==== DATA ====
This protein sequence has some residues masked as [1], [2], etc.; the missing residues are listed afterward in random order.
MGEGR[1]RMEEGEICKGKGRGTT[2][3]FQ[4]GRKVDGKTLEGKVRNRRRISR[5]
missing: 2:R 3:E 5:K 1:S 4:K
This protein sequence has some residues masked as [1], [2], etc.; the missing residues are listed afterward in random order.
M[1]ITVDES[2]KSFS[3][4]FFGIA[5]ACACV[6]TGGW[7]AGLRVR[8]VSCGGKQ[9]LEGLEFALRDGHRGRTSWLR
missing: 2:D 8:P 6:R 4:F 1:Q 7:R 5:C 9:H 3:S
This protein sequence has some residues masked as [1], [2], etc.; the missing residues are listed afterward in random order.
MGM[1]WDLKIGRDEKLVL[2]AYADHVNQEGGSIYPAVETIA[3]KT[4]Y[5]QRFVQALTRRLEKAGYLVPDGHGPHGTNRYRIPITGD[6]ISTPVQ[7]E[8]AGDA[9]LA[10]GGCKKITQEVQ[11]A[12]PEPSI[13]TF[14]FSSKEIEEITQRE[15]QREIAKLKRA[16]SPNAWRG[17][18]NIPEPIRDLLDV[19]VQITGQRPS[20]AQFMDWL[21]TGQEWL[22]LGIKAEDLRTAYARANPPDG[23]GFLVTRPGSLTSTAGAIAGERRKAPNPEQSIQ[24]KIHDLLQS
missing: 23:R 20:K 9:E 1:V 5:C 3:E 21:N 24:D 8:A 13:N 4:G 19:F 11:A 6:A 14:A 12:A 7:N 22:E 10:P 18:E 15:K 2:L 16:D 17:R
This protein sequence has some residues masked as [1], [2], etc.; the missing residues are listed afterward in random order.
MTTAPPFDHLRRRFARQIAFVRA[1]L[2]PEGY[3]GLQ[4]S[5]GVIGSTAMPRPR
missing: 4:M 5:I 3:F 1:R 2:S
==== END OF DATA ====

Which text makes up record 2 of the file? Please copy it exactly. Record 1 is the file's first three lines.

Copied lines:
This protein sequence has some residues masked as [1], [2], etc.; the missing residues are listed afterward in random order.
M[1]ITVDES[2]KSFS[3][4]FFGIA[5]ACACV[6]TGGW[7]AGLRVR[8]VSCGGKQ[9]LEGLEFALRDGHRGRTSWLR
missing: 2:D 8:P 6:R 4:F 1:Q 7:R 5:C 9:H 3:S